Diaphragm Rupture – Causes, Symptoms, Treatment

Diaphragm Rupture/The diaphragm is the arched, flat muscular structure that divides the thorax from the abdominal cavity. Diaphragmatic injuries are relatively uncommon, representing less than 1% of traumatic injuries. They are typically considered a marker of severe trauma due to the high rate of associated injury. Certain injury patterns increase the risk of diaphragmatic injury, and penetrating trauma is a more common mechanism than blunt trauma. While large diaphragmatic injuries may be clinically obvious in the acute setting, diaphragmatic injuries are often occult, and a high index of suspicion must be maintained to prevent missing this important diagnosis. A missed diaphragmatic injury may result in delayed herniation and strangulation of abdominal organs into the thoracic cavity through the unrepaired defect in the diaphragm. A thorough understanding of the anatomy, associated injuries, and pitfalls in diagnostic testing will assist in diagnosing this surgical condition.


Penetrating Diaphragmatic Injury

The diaphragm separates the negative pressure thorax from the positive pressure abdomen and spans from the lower sternum anteriorly to as low as L3 posteriorly. Depending on the phase of respiration, the location can be quite variable, and wounds that appear to be remote from its perceived location may violate the diaphragm. Any penetrating injury to the abdomen or chest from the T4 through T12 dermatome anteriorly and the L3 region posteriorly should be considered to have potentially caused the diaphragmatic injury. Left-sided injuries are more common, possibly due to protective shielding by the liver but also perhaps due to the mechanism as most are related to stabbings and assailants are more likely to be right-handed thus inflicting injuries on the victim’s left. Penetrating injuries tend to be smaller, most measuring less than 2 cm. As a result, penetrating injuries are more likely to be occult and frequently result in delayed diagnosis. Penetrating injuries are most commonly associated with liver, hollow viscous, and splenic injuries.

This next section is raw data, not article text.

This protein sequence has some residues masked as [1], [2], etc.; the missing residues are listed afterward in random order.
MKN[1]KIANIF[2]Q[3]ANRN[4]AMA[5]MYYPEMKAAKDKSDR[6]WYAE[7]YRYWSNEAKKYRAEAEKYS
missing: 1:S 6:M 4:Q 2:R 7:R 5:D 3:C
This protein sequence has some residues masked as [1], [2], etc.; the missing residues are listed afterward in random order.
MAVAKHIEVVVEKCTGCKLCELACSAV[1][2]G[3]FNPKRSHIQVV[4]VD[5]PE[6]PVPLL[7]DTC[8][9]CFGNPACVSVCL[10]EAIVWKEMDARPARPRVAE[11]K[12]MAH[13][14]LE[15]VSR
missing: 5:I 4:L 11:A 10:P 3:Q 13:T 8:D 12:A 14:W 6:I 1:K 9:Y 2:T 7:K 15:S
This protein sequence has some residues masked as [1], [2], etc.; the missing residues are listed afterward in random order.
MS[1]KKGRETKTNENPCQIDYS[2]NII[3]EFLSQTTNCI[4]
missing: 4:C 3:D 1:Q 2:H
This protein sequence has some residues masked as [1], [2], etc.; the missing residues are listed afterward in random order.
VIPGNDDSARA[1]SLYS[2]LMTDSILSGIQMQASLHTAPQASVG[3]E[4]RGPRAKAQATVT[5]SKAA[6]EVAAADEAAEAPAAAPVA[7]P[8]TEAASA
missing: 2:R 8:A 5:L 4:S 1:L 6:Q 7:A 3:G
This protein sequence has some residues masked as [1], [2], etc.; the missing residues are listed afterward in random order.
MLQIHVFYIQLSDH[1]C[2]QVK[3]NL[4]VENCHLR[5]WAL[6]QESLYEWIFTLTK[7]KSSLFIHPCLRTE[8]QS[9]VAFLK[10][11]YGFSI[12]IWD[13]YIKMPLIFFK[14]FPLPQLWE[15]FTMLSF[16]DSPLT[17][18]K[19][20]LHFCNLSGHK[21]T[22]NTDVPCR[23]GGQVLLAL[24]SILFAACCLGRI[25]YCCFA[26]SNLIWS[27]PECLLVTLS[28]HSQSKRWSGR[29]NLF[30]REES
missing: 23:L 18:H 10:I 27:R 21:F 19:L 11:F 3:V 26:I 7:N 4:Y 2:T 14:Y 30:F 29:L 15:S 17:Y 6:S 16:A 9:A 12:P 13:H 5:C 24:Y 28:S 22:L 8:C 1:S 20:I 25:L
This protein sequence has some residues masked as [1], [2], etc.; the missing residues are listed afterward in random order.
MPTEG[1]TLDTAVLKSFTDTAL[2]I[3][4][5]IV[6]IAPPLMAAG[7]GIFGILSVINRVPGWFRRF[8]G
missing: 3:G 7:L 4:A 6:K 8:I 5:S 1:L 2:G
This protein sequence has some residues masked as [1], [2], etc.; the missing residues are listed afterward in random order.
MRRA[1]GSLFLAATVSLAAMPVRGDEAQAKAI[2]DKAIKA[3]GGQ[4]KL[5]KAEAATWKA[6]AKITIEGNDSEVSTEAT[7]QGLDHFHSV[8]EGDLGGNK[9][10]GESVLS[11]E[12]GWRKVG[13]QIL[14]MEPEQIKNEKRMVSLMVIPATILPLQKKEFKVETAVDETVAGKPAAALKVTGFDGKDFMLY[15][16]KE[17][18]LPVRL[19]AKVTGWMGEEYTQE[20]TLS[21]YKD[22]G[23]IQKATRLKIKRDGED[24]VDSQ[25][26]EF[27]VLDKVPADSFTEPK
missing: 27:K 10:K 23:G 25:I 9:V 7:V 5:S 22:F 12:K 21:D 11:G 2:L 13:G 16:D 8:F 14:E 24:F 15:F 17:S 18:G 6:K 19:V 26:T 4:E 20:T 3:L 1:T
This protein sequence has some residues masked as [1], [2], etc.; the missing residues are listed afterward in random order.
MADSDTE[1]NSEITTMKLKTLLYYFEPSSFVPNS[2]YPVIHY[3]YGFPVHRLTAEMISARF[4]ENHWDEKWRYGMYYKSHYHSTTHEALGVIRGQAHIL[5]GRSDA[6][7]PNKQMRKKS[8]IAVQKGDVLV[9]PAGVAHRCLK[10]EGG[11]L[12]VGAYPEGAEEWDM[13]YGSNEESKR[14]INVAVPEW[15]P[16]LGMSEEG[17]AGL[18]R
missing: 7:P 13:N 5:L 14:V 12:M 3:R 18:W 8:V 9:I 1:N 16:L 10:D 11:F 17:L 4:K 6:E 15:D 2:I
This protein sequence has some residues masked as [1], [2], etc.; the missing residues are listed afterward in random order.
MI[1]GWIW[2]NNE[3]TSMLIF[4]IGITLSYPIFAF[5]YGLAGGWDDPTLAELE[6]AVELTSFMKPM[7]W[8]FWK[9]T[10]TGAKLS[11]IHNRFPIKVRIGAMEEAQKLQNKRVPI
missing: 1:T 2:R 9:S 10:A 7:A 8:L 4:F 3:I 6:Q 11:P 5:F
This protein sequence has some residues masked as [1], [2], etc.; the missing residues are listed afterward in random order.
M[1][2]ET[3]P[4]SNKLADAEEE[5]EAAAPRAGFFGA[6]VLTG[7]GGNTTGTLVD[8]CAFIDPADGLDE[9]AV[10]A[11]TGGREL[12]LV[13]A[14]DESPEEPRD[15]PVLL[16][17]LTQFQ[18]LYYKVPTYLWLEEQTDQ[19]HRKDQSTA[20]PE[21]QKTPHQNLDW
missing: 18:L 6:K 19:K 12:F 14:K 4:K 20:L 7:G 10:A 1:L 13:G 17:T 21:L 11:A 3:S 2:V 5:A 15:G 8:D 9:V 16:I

Blunt Diaphragmatic Injury

Rupture of the diaphragm occurs when intra-abdominal pressure suddenly rises above the tensile strength of the diaphragmatic tissue. Blunt trauma produces larger, radial tears, often measuring 5 cm to 15 cm. Like penetrating injury, blunt diaphragmatic injuries occur most frequently on the left side which may be due to a congenital area of weakness in the diaphragm or because the liver attenuates some of the compressive force.  When present, right-sided injuries to the diaphragm have a higher mortality rate due to more severe associated injuries. As compared to penetrating injuries, patients with blunt injury have a higher rate of injury to the aorta, lung, pelvis, and spleen.

Diaphragmatic injuries rarely occur alone and most patients have a concomitant abdominal, head or thoracic injuries. Splenic rupture and liver laceration are not uncommon injuries in patients with diaphragmatic trauma.

Causes of Diaphragm Rupture

Injury to the diaphragm may be due to penetrating or blunt trauma. Penetrating trauma with direct injury to the diaphragm is more common and accounts for about two-thirds of cases. Stab wounds are the most frequent etiology, followed by gunshot wounds and impalements. Penetrating trauma usually results in smaller, unilateral injuries, which are more likely to be missed in the initial evaluation. The remaining one-third is due to blunt trauma with the vast majority (90%) caused by motor vehicle crashes. Falls and crush injuries account for the remainder. Blunt trauma causes larger ruptures; up to one-third of these ruptures may be bilateral.

Diagnosis of Diaphragm Rupture

History and Physical